The simplest way to answer “what is an API gateway?” is that it’s a traffic manager for data that applies policies, authentication, and general access control to keep data secure. An API gateway gives you control-access over your back-end systems and optimizes communication between external clients and backend services. API gateways ensure the scalability and availability of your services by routing requests and responses to and from the appropriate services. API gateways maintain a secure connection between data and APIs while managing API traffic and requests.
Much the same way phone line operators once received a call and then connected it accordingly, an API gateway receives API calls from consumers and directs them to the correct microservices using request routing, composition, and protocol translation. One of the most common reasons API gateways are useful is because they can route to multiple back-end services and aggregate results. This is an effective alternative to the one-size-fits-all API and results in a better user experience.
API gateways are designed with security in mind from the ground up. There are several key functions that an API gateway can perform. An API gateway serves as an inline proxy point of control over APIs, verifies the identity of API requests, regulates which traffic is authorized to access backend services, meter the flow of traffic, log all transactions and enforce governance, and provides an extra layer of security for backend services that power APIs.
An API gateway authenticates API calls so that they are authenticated once at the gate before being routed to potentially multiple services. Authentication reduces latency and ensures consistent processes across the application. API gateways can call out to other systems to verify the identity of requestors and assess the risk level of any incoming API consumers. The risk-assessment of an incoming API can be delegated to a third-party application if necessary.
The more that microservices are used, the more valuable API gateways are becoming. Microservices allow for the deconstruction of an application into coupled services, making it easier to develop, deploy, and maintain different functions within an application. The trouble with microservices is that they make it challenging for customers to quickly and securely access the application. API gateways solve this issue by serving as a single entry point for requests. This is essential to businesses that experience high call traffic from mobile applications such as Uber or backend application Google Maps.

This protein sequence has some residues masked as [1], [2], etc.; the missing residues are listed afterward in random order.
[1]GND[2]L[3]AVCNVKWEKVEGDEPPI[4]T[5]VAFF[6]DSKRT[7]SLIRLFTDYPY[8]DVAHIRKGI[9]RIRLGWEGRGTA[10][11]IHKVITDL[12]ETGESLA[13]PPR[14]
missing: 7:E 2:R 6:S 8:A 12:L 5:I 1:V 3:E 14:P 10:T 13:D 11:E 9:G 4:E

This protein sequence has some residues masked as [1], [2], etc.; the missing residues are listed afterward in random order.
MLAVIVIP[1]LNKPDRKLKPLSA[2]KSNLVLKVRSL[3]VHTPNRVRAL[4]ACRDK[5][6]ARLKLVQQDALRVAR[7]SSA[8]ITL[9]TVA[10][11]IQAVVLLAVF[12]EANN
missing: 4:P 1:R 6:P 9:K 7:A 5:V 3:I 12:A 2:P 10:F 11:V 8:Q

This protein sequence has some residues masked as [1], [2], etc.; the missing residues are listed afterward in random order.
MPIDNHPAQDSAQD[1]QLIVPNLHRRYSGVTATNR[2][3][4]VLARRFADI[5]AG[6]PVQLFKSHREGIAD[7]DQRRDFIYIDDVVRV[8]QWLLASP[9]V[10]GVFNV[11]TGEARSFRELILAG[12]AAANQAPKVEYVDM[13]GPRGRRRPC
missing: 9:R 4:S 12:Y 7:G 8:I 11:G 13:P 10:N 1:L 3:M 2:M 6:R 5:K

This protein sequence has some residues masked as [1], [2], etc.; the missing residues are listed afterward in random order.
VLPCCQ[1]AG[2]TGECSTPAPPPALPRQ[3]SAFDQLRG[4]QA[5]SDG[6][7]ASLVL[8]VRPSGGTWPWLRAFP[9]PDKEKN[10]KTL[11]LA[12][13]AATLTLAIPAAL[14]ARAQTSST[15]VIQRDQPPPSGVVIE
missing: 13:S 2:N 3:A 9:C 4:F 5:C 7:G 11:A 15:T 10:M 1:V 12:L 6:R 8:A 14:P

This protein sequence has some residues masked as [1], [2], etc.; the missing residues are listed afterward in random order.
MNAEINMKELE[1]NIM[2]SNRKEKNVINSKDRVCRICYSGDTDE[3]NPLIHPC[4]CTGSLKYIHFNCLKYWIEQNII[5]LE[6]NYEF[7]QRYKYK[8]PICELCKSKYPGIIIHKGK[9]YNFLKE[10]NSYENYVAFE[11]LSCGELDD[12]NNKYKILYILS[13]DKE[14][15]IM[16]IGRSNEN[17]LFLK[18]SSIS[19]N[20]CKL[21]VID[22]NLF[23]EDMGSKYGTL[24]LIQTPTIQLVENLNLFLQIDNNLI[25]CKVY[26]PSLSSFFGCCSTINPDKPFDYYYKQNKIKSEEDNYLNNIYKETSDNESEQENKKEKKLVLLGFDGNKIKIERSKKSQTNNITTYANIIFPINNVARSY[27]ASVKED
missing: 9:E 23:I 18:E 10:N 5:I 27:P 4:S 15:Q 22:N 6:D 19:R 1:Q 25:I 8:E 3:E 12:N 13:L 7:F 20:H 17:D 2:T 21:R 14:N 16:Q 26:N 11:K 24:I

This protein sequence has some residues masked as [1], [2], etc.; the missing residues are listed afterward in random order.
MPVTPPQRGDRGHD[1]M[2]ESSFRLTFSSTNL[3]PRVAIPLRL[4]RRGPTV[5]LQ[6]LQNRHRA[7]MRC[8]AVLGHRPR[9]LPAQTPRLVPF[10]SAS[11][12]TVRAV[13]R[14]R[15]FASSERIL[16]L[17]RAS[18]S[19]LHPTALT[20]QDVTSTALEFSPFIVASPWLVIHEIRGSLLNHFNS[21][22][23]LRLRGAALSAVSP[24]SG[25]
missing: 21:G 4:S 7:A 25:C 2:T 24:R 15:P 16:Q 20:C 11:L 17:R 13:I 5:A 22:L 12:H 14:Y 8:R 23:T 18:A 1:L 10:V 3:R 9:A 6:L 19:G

Making microservices accessible through an API gateway means faster, simpler, more secure access to your services. Digital business models can benefit greatly from implementing API gateways. Presenting APIs and backend systems in a single interface offers better security, results in simpler code writing, decreased latency, faster access to microservices, a decrease in workload or load balancing, and a comprehensive collection of metrics. Using an API gateway is a smart way to conceal how your application is partitioned from the requestor because they no longer need to know the locations of individual services.
It’s far easier and faster to test and release new versions of an API when you can run them simultaneously using an API gateway. Requestors experience the lowest possible latency for API requests while backend services are load-balanced to withstand traffic spikes.
API gateways are commonly used in modern architectures to manage API requests, aggregate responses, and enforce service level agreements. They’re also essential to protecting APIs by providing an additional layer of security to access points. The more that APIs are connected with the digital ecosystem of applications, developers, partners, and customer experiences, the more valuable they become.